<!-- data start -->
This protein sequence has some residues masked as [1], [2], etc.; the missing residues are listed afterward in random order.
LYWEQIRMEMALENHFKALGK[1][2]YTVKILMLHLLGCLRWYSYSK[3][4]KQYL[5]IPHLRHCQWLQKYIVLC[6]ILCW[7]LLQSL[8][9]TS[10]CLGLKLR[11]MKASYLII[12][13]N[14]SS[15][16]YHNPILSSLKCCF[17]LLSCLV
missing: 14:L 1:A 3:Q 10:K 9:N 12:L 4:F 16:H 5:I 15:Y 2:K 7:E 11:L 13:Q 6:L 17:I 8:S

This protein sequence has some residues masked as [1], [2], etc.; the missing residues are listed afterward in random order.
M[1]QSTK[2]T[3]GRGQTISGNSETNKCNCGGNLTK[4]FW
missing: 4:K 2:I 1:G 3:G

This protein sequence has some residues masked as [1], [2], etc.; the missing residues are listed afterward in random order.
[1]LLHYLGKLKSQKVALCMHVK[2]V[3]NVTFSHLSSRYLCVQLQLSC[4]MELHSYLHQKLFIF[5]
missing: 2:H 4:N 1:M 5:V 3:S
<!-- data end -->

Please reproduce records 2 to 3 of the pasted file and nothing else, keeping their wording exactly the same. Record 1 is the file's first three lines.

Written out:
This protein sequence has some residues masked as [1], [2], etc.; the missing residues are listed afterward in random order.
M[1]QSTK[2]T[3]GRGQTISGNSETNKCNCGGNLTK[4]FW
missing: 4:K 2:I 1:G 3:G

This protein sequence has some residues masked as [1], [2], etc.; the missing residues are listed afterward in random order.
[1]LLHYLGKLKSQKVALCMHVK[2]V[3]NVTFSHLSSRYLCVQLQLSC[4]MELHSYLHQKLFIF[5]
missing: 2:H 4:N 1:M 5:V 3:S